JEDZ performs well for Columbia Township

finding your wayA new economic-development tool in Columbia Township is performing well.

Township officials had projected a new business tax connected to its joint economic-development zone with Fairfax would produce about $706,000 annually for economic-development efforts, and it produced $760,000 in 2015.

“The JEDZ performance is critical to the delivery of services and economic development aid and assistance provided to current and new businesses considering Columbia Township,” township Administrator Michael Lemon said.

“It is generating new opportunities that will help assure the viability and sustainability of our community for the future.

“It played a significant role in bringing the new CBT headquarters to the township last year and we hope to use it to bring additional businesses through creative partnerships as we move forward,” Lemon said.

The CBT Co. is moving its headquarters from downtown Cincinnati to the former Kmart site at 5500 Ridge Ave. in Columbia Township – and bringing 120 employees with it.

Columbia Township agreed to issue up to $2.85 million in revenue bonds to help CBT build a 95,000-square-foot facility with 55,000 square feet of warehouse space and 40,000 square feet of office space.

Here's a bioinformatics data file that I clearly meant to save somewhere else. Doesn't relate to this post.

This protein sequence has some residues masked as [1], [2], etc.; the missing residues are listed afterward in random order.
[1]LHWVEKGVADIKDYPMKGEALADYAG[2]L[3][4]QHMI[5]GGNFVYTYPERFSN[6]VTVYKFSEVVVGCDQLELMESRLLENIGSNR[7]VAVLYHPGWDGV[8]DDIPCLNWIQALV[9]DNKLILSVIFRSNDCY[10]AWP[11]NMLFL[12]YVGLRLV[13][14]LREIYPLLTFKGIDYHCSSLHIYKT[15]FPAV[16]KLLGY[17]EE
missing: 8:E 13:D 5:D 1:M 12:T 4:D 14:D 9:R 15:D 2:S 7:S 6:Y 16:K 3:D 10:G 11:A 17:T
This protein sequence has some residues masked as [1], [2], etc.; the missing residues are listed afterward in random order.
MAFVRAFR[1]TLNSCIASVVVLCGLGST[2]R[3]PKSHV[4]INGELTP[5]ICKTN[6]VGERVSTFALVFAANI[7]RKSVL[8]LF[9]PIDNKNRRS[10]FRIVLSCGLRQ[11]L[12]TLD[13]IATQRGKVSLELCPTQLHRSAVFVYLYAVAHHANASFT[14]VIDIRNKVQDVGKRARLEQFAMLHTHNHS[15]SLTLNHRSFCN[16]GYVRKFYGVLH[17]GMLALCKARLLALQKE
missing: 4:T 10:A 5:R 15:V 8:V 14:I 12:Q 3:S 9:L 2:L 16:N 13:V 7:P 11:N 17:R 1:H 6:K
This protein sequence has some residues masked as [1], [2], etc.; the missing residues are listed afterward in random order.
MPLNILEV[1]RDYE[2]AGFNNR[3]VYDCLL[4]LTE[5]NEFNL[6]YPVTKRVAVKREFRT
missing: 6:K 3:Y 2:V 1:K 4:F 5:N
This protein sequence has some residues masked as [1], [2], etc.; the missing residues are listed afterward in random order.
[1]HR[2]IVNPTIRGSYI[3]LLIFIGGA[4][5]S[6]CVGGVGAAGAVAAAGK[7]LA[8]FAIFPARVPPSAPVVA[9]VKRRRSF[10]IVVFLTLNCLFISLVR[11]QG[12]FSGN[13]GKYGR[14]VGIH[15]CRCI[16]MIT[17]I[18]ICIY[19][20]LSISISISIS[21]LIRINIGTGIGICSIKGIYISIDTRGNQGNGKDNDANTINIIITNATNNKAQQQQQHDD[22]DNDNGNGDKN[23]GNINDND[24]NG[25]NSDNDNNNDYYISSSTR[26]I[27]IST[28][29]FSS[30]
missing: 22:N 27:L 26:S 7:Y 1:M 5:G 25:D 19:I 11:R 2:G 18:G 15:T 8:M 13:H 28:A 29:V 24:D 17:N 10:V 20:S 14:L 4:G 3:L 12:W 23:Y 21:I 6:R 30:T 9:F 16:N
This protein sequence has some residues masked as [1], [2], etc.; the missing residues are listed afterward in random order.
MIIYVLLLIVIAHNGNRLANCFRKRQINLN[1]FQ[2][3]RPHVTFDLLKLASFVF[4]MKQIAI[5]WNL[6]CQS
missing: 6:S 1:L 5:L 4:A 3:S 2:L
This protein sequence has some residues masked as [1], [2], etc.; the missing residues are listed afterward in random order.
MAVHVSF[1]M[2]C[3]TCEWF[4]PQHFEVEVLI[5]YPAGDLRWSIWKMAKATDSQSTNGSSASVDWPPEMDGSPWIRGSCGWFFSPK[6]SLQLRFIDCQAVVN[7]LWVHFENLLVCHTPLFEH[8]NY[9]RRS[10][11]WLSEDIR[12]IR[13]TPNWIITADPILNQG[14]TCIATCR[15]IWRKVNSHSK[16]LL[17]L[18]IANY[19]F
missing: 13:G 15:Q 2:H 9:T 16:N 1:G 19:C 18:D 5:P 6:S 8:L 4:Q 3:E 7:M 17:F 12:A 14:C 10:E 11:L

CBT, which supplies automation, power transmission, electrical, belting and pneumatic products and services, will pay the township back over the next 30 years in lieu of paying property taxes.

Columbia Township expects to receive about $50,000 for each of the first 10 years from CBT and $100,000 a year after that, but the sums are dependent upon the number of jobs created and their salaries.

CBT President James Stahl Jr. has said the company was disappointed that Cincinnati didn’t do anything to help keep it in that city.

With the approval of Columbia Township voters in November 2013, the township and Fairfax forged one of the last joint economic-development zone partnerships before the state outlawed the zones.

In April 2014 the partners began assessing a 1 percent income tax on people who work and businesses that operate in Columbia Township commercial areas on Wooster Pike, on Plainville Road and at Ridge and Highland avenues.

Fairfax, which is a village, gets a cut of the proceeds for collecting the income tax, which Ohio law says townships cannot do.

Meanwhile, the Columbia Township Board of Trustees has given 3 percent raises to its five full-time employees and one part-time employee.

“The increase was based upon cost-of-living and a wage survey of Center for Local Government members for similar positions and merit,” Lemon said.